Sorry, this is not a post about tandems, but about the power of 2, binary numbers, the number 256, and some other geeky stuff!
Binary – base 2 – is very important in computers as it provides the counting and coding scheme for storing and manipulating all digital information, not just numbers themselves but all the letters, special characters, and more complex data (pictures, sound, program instructions etc.) – in fact all information used in Information Technology.
Here is a short primer on how that magic happens.
A bit of math(s)
Raising a number to the power of is called exponentiation. The base number we are interested in here is 2 rather than 10 (denary) which is what we humans count with, and luckily the number of fingers and toes we normally have.
(Ed. OK you know that’s not a coincidence don’t you?!)
Listed below are the exponents ’n’ for 2n with n from 0 to 10. When we talk about exponential growth, this is what we mean, although higher bases* can be seen to grow more quickly remember the rice and chess board story, explained here and more visually here.
20 = 1 (always ‘1’ for any base)
21 = 2 (always the same as the base integer)
22 = 4 (2×2)
23 = 8 (2x2x2)
24 = 16 (2x2x2x2)
25 = 32 (you see the pattern?)
26 = 64
27 = 128
28 = 256
29 = 512
210 = 1024
Higher orders above 210 (otherwise known as 1K, a binary thousand) with prefixes mega- and giga- etc. start to become common currency when referring to computer memory and data transmission speeds.
(*base 16, hexadecimal or ‘hex’ for short is also used quite a lot in computing, but it all boils down to base 2 in the end as 16 = 24)
But what does this mean for computers? Digital computers only store and manipulate information, or more correctly data, in binary states (1 or zero, on or off, higher voltage or lower voltage, magnetism in one of 2 different directions etc.) so a single binary-digit or bit can be 1 or 0. With 8 bits of storage strung together, called a byte, there are 256 possible states that a byte can represent, i.e. 0 to 255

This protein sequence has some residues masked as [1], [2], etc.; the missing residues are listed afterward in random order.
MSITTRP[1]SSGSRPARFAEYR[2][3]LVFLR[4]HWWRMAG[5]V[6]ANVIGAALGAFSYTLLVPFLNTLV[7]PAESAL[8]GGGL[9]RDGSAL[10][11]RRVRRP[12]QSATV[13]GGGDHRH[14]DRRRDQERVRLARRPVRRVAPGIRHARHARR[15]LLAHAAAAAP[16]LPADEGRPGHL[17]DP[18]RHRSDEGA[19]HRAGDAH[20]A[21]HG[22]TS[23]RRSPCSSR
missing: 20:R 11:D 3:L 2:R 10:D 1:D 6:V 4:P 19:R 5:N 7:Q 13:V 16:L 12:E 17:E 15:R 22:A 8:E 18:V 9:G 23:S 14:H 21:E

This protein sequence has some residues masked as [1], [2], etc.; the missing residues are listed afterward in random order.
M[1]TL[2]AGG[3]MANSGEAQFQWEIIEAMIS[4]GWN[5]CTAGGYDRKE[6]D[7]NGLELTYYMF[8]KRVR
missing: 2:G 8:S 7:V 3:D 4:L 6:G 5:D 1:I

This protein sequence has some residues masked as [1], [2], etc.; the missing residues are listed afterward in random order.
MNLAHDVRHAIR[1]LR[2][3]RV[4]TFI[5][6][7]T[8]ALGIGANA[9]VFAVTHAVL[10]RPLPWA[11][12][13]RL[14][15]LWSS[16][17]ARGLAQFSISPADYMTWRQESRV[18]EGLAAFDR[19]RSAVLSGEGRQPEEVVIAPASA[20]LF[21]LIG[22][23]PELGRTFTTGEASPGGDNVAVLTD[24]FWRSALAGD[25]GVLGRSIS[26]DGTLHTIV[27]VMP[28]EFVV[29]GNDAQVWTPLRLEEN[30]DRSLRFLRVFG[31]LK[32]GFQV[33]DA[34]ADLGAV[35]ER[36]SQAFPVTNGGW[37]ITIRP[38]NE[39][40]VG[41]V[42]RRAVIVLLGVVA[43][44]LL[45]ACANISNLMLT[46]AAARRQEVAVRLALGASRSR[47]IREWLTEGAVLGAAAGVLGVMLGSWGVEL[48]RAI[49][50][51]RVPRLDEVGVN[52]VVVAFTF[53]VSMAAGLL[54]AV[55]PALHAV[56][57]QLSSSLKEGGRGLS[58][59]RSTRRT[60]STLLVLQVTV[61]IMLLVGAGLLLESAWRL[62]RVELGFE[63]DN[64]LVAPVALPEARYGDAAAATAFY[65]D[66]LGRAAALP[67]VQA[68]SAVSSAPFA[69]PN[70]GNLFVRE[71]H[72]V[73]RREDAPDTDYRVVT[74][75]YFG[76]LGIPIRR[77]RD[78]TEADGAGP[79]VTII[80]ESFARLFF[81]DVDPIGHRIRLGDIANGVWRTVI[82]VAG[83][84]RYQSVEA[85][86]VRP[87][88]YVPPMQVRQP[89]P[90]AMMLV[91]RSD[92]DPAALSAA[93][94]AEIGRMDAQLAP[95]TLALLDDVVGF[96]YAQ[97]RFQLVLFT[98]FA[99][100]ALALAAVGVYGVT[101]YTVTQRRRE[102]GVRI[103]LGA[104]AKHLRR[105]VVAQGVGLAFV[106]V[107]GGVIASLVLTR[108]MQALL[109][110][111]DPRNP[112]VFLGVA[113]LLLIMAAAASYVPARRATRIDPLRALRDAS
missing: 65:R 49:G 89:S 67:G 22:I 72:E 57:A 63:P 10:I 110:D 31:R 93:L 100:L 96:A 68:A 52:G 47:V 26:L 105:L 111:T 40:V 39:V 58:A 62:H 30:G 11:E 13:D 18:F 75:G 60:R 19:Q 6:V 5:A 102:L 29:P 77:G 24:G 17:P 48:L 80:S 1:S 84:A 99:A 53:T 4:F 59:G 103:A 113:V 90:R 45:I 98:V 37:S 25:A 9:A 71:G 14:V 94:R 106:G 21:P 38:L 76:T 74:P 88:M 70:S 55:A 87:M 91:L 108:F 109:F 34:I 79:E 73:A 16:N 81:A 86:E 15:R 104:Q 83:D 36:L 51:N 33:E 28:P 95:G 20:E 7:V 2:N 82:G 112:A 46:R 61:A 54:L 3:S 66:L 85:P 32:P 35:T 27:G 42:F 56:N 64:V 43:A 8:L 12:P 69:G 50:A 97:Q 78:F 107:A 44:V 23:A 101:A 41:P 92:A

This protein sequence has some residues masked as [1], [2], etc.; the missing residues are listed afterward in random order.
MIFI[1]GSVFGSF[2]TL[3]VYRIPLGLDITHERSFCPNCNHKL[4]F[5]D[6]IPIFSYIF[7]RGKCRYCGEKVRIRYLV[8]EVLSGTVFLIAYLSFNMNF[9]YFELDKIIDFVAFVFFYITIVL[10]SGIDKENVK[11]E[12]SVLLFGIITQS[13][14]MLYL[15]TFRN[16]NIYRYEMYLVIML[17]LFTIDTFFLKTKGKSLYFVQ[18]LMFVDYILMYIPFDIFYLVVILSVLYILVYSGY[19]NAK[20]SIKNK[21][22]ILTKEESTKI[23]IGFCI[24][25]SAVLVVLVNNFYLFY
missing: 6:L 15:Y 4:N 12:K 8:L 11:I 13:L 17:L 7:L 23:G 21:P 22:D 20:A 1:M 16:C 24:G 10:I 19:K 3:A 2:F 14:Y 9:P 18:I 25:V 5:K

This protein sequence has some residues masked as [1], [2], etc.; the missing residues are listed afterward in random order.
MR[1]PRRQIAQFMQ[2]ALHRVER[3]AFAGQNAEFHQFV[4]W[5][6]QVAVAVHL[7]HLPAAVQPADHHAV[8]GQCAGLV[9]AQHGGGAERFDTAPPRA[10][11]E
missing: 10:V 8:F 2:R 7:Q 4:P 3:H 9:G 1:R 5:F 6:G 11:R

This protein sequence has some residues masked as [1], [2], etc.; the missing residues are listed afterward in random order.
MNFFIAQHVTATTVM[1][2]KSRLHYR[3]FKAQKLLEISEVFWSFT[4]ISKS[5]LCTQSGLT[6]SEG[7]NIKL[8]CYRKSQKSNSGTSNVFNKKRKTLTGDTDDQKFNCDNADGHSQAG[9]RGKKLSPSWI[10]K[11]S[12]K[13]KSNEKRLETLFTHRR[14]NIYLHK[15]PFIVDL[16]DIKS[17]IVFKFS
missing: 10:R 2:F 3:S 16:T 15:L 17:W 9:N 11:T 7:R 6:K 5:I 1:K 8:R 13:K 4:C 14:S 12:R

00000000, 00000001, 00000010, 00000011 … 11111101, 11111110, 11111111
I am not a number!
(well actually you are; not just your age and vital statistics, but you name, address and everything else can be coded as a number)
Going back to our byte of storage; 256 may not sound like a lot, but it allows for coding of numbers, letters (in lower and upper cases and some accented versions), punctation and symbols (called collectively special characters) and a few more command and control-type characters. By coding I mean associating a number (string of 1’s and 0’s’) to each character. One such system is Unicode:
Unicode is a computing industry standard for the consistent encoding, representation, and handling of text expressed in most of the world’s writing systems.
Unicode incorporates* some older standards, including ones that I used as a programmer back in the day; ASCII (American Standard Code for Information Interchange or “ass-key” for short!) which extended earlier telegraph codes, and EBCDIC (Extended Binary Coded Decimal Interchange Code or “eb-cee-dic”) an IBM standard which evolved from punch(ed) cards, an early computer input and storage technology.
(*This means either backwards compatible in the case of ASCII or via a transformation table for EDCDIC)
That’s as far as I want to go into this very complicated subject! Here are some extracts of coding table UTF-8 (8 bits) for Latin script, which covers the English-speaking and -writing world, and a lot-more besides (see map below). Note that ‘1’ is not stored as ‘00000001’ but as ’49’ (hex 31), which always confused me!
256 and all that
As an historical and practical consequence of the byte length, the number ‘256’ crops up quite a bit in computing and gaming. You may have seen 256 Kbps (Kilo Bytes per Second internet/transmission speed) or 256 MB (Megabytes storage capacity), or similar, and now you know where the multiplier comes from. And also:
- In the original Legend of Zelda the main character was limited to carrying 255 rupees (the currency of the game) at any given time
- In the video game Pac-Man famously has a kill screen, when things can start to go wrong, at level 256
- In earlier versions of Microsoft Excel, the maximum number of columns was 256
- And, the maximum number of colours available in a GIF
I hope you found this primer useful? In later posts I want to explore some deeper aspects of computer science and programming, and also look at the keyboard and special characters in more detail. Watch this space.
(c) 2019 IT elementary school Ltd.